poetryrepairs #204 14.09:107
GILI HAIMOVICH : Sideways Roots
GILI HAIMOVICH : On Style
RICHARD ZOLA : i came in here i thought you were in the north
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GILI HAIMOVICH
Sideways Roots 
The sidewalks are crooked from the trees' roots concealed beneath them. The fruits on the trees look like bird droppings and only the birds can eat them. Soon it'll rain, the dark fruits will give the sidewalks a shiner. Those who walk without hanging onto a stroller, may not slip it as easily, yet won't be able to maneuver among the squashy obstacles. We're not like the trees. We talk about everything. Between sleep to slip we slide. Suspended on a slip of the tongue that becomes a beak.

poetryrepairs #204 14.09:107

All the fine arts are species of poetry--Samuel Taylor Coleridge

poetry repairs your heart
even as it splits it open.
VIRGINIA WOOLF
The Art of Reading



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GILI HAIMOVICH
On Style
I don't hide behind bushes in my writing, but I might write about them, or about the cracks on the sidewalk next to them, or how I grasped something (maybe a hand, for instance?), or hung onto something (maybe a glass of wine?). Each option will be completely different. Also, the sounds, not just the similes, have different shades of meanings that match each other. Furthermore, the lines take different forms and lengths on the page. Like a painter matching colors and shapes on a canvas. Living on a Blank Page, the title of my collection of English poetry, evokes this concept of an empty canvas. I suppose that my writing is rather confessional. However, I don't need to hide, disguise, or reveal more in order to sense what description of a flitting sentiment or profound understanding, is standing in front of me on the page. How to say what is needed to be out there, on the page is simply bound with what is urgent to appear in the poem. It will be standing quite bare, actually, for others to read it. The poem just happens to have a bush, or anything else for that matter, that an image can climb onto and wave its arms, hoping someone, me, will rescue it on the narrow ladder of poetry lines. I believe simplicity is important when describing complicated matters as well as accuracy. It's like the side mirror of a car, where objects in the mirror might be closer than they appear. Since, in my poet's eyes, the meaning or significance they might hold would make them “closer,” closer to heart, a close representation to what is concealed in my inner world. Given that, I do look closely at my surroundings in the attempt to understand its language, what it's trying to spell out for me and what is being whispered or even more importantly, shushed. In a way, it makes me into a place poet. I'm effected by my surroundings. I take in what is around me, inhale it and them exhale it, softly, just for those who are willing to listen. These surroundings I communicate with and about are intimate ones, so a geographical place becomes an emotional one. I'm intimately acquainted with two places, two homes. I've been living in both Canada and Israel and their languages: English and Hebrew. Writing in both languages lets me to approach my subjects from different point of views, look at them from different mirrors. Each language lands me a different lens and each one dictates different poems to be seen through these lenses, mirrors, landscapes. I also work as a writing-focused expressive arts therapist. Therefore, having resources taken from other art modalities and from all five senses makes sense to me. I did study cinema and am engaged with photography. Consequently, having a visual image that captures what I'd need to express becomes a second nature. As well as finding visual clues around me to what I'm looking to say. It's a holistic way to approach poetry. More than that, being a therapist means I'm a close witness to others' struggles, attempts, and triumphs. With my own attempts to be attuned to other people, I think my writing, its landscapes and languages, is not locked in an ivory tower, but takes and gives back, branching out from and toward the dear, the naked, the unspoken, no matter what language you speak.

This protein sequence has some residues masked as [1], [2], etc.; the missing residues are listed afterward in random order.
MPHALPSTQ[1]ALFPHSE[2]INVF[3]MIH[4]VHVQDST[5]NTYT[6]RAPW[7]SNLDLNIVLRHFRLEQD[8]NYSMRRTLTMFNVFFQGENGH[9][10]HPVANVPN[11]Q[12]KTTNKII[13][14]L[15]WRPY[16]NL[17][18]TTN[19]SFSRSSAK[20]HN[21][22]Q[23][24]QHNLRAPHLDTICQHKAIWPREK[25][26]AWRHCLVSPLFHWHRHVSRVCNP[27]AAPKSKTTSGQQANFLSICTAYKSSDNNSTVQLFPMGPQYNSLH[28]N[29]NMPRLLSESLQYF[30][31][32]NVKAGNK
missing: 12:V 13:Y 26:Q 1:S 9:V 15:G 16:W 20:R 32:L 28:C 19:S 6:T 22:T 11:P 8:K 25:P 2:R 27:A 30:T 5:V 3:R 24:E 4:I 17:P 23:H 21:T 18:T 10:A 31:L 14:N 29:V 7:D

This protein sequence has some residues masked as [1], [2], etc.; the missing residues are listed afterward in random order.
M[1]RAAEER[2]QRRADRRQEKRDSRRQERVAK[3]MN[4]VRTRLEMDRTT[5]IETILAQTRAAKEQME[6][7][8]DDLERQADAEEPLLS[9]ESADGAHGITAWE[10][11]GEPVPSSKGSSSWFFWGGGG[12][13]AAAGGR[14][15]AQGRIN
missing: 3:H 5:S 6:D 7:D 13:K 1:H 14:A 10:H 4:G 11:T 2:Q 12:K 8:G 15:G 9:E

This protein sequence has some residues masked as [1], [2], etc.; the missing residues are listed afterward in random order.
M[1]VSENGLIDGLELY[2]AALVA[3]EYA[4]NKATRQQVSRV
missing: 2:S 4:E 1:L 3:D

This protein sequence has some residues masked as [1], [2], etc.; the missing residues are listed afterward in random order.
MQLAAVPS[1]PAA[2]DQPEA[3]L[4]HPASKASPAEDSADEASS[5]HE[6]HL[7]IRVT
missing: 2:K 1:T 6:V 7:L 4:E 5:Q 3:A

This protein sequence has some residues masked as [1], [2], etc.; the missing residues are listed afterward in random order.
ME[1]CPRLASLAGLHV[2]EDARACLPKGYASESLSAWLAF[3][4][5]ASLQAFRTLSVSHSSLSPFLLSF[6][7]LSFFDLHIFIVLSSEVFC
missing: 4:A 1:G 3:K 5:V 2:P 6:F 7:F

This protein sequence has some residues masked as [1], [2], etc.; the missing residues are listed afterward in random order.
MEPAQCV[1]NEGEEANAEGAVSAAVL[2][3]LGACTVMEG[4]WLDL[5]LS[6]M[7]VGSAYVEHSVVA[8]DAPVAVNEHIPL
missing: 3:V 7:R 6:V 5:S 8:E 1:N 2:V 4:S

poetryrepairs #204 14.09:107

I have many things to write unto you but
I will not write with pen and ink
--JOHN the theologian

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GILT HAIMOVICH (an Israeli – Canadian poet and translator published internationall) has 4 volumes of poetry published in Hebrew: Lint Season (Pardes, 2011), My Forces Fire (Even Hoshen, 2007), Reflected Like Joy (Gavanim, 2002), and Contact Glue (Gavanim, 2001). In North America, her poetry collection Living on a Blank Page was published in two editions (Blue Angel Press, 2009). Her individual work appears in International Poetry Review, Asymptote, LRC – Literary Review of Canada, as well as major Israeli literary journals. Gili is also an Expressive Arts Therapist and educator.




RICHARD ZOLA i came in here i thought you were in the north
& now I'm beyond empty unmoving on this bed I not like anything & i can hear you talking you're talking in another room i don't want you here now with me only your voice yes & this space & the curtain moving the curtain moving & the room light darkened no sound from outside & your clothes falling from the chair


from poetryrepairs.com v04.09
poetryrepairs #204 14.09:107

Poetry endangers the established order
of the soul - Plato

REPAIR: resort, frequent or habitual going; concourse or confluence of people at or in a place; making one's way; to go, betake oneself, to arrive; return to a place; to dwell; to recover, heal, or cure; to renew; to fix to original condition. -- O.E.D.



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GILI HAIMOVICH : Sideways Roots
GILI HAIMOVICH : On Style
RICHARD ZOLA : i came in here i thought you were in the north

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